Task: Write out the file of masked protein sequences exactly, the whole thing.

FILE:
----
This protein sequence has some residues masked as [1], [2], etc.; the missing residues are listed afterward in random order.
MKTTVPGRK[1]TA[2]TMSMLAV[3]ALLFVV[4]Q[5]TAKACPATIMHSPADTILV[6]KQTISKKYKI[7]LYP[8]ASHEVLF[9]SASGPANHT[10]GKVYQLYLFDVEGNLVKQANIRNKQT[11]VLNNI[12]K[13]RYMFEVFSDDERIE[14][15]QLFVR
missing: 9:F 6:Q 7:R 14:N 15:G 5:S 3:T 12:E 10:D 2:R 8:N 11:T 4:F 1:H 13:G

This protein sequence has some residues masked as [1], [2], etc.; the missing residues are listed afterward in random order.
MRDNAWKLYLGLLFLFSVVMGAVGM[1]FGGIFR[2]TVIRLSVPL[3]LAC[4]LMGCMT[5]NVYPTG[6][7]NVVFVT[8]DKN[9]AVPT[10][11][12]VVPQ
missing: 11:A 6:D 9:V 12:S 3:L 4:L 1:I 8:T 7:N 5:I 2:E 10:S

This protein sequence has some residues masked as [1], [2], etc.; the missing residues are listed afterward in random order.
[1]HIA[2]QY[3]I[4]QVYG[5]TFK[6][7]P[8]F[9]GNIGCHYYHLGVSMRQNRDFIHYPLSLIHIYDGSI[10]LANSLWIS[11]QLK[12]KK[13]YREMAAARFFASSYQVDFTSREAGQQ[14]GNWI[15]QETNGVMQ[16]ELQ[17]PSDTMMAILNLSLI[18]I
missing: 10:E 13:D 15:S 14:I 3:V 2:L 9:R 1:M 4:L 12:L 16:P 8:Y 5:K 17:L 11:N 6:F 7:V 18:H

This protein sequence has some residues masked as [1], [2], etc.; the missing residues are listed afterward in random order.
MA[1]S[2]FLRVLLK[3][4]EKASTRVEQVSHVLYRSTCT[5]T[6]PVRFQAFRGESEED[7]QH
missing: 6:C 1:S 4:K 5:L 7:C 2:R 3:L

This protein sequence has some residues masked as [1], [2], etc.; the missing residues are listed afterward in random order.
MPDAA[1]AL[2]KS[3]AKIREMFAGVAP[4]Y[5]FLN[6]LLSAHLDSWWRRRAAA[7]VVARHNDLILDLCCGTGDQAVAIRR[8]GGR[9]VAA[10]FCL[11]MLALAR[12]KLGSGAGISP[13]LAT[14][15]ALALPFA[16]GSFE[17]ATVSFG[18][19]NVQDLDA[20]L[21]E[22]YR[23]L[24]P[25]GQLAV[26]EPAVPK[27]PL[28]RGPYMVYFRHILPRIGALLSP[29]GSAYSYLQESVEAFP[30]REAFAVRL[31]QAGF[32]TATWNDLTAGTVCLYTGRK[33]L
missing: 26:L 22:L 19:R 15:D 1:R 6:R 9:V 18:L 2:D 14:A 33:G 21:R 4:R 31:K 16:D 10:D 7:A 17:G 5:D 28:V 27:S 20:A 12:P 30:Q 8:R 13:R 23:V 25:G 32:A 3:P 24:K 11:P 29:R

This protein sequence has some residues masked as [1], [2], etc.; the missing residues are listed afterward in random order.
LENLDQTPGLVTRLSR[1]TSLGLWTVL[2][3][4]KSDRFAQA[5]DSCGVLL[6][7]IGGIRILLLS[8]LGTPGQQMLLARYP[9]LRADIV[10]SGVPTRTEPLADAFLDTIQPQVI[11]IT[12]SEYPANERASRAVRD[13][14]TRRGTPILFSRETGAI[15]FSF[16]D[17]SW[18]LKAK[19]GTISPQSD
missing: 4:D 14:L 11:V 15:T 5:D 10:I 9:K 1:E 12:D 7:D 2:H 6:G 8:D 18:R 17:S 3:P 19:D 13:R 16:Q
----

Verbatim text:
This protein sequence has some residues masked as [1], [2], etc.; the missing residues are listed afterward in random order.
MKTTVPGRK[1]TA[2]TMSMLAV[3]ALLFVV[4]Q[5]TAKACPATIMHSPADTILV[6]KQTISKKYKI[7]LYP[8]ASHEVLF[9]SASGPANHT[10]GKVYQLYLFDVEGNLVKQANIRNKQT[11]VLNNI[12]K[13]RYMFEVFSDDERIE[14][15]QLFVR
missing: 9:F 6:Q 7:R 14:N 15:G 5:S 3:T 12:E 10:D 2:R 8:N 11:T 4:F 1:H 13:G

This protein sequence has some residues masked as [1], [2], etc.; the missing residues are listed afterward in random order.
MRDNAWKLYLGLLFLFSVVMGAVGM[1]FGGIFR[2]TVIRLSVPL[3]LAC[4]LMGCMT[5]NVYPTG[6][7]NVVFVT[8]DKN[9]AVPT[10][11][12]VVPQ
missing: 11:A 6:D 9:V 12:S 3:L 4:L 1:I 8:T 7:N 5:I 2:E 10:S

This protein sequence has some residues masked as [1], [2], etc.; the missing residues are listed afterward in random order.
[1]HIA[2]QY[3]I[4]QVYG[5]TFK[6][7]P[8]F[9]GNIGCHYYHLGVSMRQNRDFIHYPLSLIHIYDGSI[10]LANSLWIS[11]QLK[12]KK[13]YREMAAARFFASSYQVDFTSREAGQQ[14]GNWI[15]QETNGVMQ[16]ELQ[17]PSDTMMAILNLSLI[18]I
missing: 10:E 13:D 15:S 14:I 3:V 2:L 9:R 1:M 4:L 12:L 16:P 8:Y 5:K 17:L 11:N 6:F 7:V 18:H

This protein sequence has some residues masked as [1], [2], etc.; the missing residues are listed afterward in random order.
MA[1]S[2]FLRVLLK[3][4]EKASTRVEQVSHVLYRSTCT[5]T[6]PVRFQAFRGESEED[7]QH
missing: 6:C 1:S 4:K 5:L 7:C 2:R 3:L

This protein sequence has some residues masked as [1], [2], etc.; the missing residues are listed afterward in random order.
MPDAA[1]AL[2]KS[3]AKIREMFAGVAP[4]Y[5]FLN[6]LLSAHLDSWWRRRAAA[7]VVARHNDLILDLCCGTGDQAVAIRR[8]GGR[9]VAA[10]FCL[11]MLALAR[12]KLGSGAGISP[13]LAT[14][15]ALALPFA[16]GSFE[17]ATVSFG[18][19]NVQDLDA[20]L[21]E[22]YR[23]L[24]P[25]GQLAV[26]EPAVPK[27]PL[28]RGPYMVYFRHILPRIGALLSP[29]GSAYSYLQESVEAFP[30]REAFAVRL[31]QAGF[32]TATWNDLTAGTVCLYTGRK[33]L
missing: 26:L 22:L 19:R 15:D 1:R 6:R 9:V 18:L 2:D 14:A 33:G 21:R 4:R 31:K 16:D 10:D 7:A 17:G 5:D 28:V 27:S 20:A 12:P 30:Q 8:R 13:R 23:V 25:G 32:A 3:P 24:K 11:P 29:R

This protein sequence has some residues masked as [1], [2], etc.; the missing residues are listed afterward in random order.
LENLDQTPGLVTRLSR[1]TSLGLWTVL[2][3][4]KSDRFAQA[5]DSCGVLL[6][7]IGGIRILLLS[8]LGTPGQQMLLARYP[9]LRADIV[10]SGVPTRTEPLADAFLDTIQPQVI[11]IT[12]SEYPANERASRAVRD[13][14]TRRGTPILFSRETGAI[15]FSF[16]D[17]SW[18]LKAK[19]GTISPQSD
missing: 4:D 14:L 11:V 15:T 5:D 10:I 9:K 1:E 12:D 7:D 2:H 6:G 8:D 18:R 17:S 3:P 19:D 13:R 16:Q